The scheme’s limited budget militates against providing more jobs, said an official in charge of the scheme who did not want to be identified. Kerala did generate 21% more persondays in 2020 than in 2019, as per the urban employment scheme data, which the official said was due to an uptick in demand due to the pandemic, adding that government programmes had converged with the employment scheme to create more jobs.
The scheme has been allocated Rs 100 crore for 2021-’22, and an additional Rs 100 crore has been allocated for a proposed Ayyankali internship programme in private enterprises “where employment guarantee wages will be given to the entrepreneurs as subsidy”, according to the 2021 state budget speech.
Both Heena and Fatima are also part of the Kudumbashree programme, Kerala’s women-centric poverty eradication mission, which has 4.5 million women members. In 2018-’19, Kudumbashree brought together the Pradhan Mantri Awas Yojana (Urban) and the Livelihood Inclusion and Financial Empowerment, a housing scheme for the landless and homeless in Kerala, with the urban employment scheme, which made it possible to provide 90 persondays of employment for constructing houses in urban areas.
“More people are demanding work since the pandemic than the number of persondays available,” Heena and Fatima said. If there are more people in a ward, there are fewer persondays to go around. “We last worked before the state assembly elections [in April] this year,” said Fatima, whose coffee vending stall in the municipal office went out of business due to the pandemic.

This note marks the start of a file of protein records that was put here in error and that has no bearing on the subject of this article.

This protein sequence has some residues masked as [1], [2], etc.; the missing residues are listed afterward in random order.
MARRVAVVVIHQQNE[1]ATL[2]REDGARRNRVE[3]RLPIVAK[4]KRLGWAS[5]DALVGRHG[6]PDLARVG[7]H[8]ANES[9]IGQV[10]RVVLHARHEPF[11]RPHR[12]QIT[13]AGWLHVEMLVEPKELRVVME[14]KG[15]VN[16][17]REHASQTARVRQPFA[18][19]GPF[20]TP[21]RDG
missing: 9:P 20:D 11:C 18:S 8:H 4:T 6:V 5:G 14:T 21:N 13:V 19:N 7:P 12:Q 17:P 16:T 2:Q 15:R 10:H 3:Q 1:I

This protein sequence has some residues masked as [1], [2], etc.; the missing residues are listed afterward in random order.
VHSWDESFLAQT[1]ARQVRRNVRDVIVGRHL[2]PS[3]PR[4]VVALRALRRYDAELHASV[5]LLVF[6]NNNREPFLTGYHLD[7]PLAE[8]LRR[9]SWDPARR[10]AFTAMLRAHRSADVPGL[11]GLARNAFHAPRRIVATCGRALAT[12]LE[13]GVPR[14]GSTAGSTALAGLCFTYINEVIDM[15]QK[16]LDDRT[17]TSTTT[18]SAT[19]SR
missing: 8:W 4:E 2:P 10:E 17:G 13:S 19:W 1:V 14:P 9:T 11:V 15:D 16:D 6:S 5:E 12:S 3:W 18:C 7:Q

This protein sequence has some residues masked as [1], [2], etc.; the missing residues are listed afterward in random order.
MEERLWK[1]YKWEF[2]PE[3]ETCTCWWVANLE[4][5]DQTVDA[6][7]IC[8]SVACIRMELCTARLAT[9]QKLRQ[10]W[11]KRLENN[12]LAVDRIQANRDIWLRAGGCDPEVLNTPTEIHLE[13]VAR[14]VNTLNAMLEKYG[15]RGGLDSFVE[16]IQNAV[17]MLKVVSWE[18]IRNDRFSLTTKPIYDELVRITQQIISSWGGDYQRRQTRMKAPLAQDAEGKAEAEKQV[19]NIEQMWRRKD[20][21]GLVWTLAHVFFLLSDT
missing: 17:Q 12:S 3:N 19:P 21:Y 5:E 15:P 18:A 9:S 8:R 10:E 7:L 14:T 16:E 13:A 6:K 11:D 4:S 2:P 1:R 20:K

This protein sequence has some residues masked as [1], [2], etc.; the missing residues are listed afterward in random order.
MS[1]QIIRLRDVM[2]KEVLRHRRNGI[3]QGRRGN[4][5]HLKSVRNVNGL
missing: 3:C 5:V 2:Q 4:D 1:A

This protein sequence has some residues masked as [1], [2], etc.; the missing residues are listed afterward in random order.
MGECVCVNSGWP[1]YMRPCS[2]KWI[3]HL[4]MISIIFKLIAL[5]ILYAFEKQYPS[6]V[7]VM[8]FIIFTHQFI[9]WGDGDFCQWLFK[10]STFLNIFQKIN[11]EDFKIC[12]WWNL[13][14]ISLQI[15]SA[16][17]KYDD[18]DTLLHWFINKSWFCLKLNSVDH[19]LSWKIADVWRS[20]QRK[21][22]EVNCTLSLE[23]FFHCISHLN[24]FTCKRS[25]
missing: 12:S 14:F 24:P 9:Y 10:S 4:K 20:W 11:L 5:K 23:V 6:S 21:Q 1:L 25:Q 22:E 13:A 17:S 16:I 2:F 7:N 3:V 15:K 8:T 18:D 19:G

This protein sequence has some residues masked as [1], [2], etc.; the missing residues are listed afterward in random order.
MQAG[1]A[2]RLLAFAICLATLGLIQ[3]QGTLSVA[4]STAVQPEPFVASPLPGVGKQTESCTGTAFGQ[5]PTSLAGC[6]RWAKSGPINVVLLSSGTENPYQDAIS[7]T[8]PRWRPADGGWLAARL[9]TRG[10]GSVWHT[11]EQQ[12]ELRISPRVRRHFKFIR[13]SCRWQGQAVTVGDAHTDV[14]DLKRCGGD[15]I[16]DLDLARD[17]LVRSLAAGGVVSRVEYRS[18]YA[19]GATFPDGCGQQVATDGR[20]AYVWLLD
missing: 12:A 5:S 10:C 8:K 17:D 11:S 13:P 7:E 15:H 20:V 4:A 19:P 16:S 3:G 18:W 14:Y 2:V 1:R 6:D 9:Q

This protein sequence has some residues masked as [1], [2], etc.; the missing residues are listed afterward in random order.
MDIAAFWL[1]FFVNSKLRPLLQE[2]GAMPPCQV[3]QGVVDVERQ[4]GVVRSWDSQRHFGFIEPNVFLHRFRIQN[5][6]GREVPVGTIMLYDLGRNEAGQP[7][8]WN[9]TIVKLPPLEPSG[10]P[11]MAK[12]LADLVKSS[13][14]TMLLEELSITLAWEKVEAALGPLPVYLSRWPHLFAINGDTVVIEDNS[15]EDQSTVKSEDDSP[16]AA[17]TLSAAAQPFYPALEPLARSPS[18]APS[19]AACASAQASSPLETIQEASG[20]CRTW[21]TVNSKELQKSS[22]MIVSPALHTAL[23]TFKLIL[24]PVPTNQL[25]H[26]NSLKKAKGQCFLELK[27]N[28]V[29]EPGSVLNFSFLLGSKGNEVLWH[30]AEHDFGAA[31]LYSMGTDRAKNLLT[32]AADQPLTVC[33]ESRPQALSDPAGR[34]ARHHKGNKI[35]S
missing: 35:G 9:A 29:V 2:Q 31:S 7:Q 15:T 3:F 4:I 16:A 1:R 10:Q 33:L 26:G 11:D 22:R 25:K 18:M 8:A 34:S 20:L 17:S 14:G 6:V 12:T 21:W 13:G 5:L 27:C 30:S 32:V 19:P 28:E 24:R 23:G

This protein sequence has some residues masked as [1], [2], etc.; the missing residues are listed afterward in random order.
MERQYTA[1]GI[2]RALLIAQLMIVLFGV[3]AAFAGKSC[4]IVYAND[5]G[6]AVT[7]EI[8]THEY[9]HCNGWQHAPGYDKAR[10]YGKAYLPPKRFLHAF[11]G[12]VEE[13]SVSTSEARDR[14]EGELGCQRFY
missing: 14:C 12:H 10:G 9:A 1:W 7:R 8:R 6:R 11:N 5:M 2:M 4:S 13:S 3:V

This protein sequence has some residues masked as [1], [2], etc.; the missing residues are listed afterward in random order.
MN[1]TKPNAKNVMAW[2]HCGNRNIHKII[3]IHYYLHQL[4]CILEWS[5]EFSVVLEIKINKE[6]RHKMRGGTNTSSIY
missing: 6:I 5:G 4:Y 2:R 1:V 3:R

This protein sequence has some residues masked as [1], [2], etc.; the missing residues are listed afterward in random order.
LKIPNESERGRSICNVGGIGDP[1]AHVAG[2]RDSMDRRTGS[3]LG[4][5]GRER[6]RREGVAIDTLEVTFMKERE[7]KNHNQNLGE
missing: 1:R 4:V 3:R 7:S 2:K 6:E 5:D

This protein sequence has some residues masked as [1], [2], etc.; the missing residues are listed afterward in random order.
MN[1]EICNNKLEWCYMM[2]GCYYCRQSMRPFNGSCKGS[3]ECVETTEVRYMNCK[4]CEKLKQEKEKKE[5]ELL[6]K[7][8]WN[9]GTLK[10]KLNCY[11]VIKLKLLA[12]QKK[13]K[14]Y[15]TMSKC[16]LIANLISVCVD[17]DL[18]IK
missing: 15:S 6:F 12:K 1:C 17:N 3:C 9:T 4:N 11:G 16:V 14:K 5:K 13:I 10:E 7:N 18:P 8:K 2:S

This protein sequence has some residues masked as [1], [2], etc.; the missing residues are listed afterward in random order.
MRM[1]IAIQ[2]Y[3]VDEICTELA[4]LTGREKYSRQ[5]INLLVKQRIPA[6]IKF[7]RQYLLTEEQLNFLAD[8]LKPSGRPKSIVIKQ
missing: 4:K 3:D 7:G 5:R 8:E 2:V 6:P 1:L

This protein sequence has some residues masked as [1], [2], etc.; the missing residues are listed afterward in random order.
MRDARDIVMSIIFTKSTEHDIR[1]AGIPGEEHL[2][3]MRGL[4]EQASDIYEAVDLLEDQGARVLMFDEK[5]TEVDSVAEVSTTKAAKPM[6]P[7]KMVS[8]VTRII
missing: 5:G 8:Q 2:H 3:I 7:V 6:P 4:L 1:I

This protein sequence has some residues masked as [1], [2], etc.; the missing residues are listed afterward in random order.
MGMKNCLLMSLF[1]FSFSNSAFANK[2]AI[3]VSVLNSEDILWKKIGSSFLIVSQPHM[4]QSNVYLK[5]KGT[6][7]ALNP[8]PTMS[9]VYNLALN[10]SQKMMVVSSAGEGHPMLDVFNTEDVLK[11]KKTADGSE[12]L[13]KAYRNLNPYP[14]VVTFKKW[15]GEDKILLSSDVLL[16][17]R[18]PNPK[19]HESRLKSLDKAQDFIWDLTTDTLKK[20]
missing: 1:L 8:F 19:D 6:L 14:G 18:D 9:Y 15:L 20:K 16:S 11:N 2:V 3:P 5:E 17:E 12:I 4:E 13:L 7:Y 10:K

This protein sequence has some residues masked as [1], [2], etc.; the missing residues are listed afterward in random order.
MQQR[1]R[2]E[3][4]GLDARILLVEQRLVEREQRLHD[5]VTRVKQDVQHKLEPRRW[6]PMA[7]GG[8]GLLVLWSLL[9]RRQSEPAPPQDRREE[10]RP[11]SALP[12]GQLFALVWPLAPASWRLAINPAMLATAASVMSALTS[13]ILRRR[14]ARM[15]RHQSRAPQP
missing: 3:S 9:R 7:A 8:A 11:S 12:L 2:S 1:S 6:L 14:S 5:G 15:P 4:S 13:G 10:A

Offering similar wages (Rs 291 per day) for the Ayyankali Urban Employment Guarantee Scheme and the rural jobs programme in Kerala is inadequate, workers said, even though the rate is among the highest in the country. “We need an increase in wages to manage the high cost of living,” said Heena. Typically, the low wages in Kerala’s context make both urban and rural jobs programmes unattractive for men.
In 2019, the Anoop Satpathy committee recommended Rs 430 per day as the national minimum wage, which included an additional house rent allowance averaging Rs 1,430 per month (Rs 55 per day) for urban areas.
Low wages combine with other factors to make Ayyankali Urban Employment Guarantee Scheme less effective than intended. “Though the Ayyankali Urban Employment Guarantee Scheme was claimed to be on par with MGNREGS, the poor design and implementation along with the political and administrative apathy has dented its popularity and spoiled its potential to some extent,” noted an April 2021 analysis in the Economic and Political Weekly.
The municipalities and corporations do not have enough autonomy to decide on projects suitable to the local context (depending on the region, population and type of jobs), said Jos Chathukulam, one of the authors of the EPW analysis and director of the Centre for Rural Management.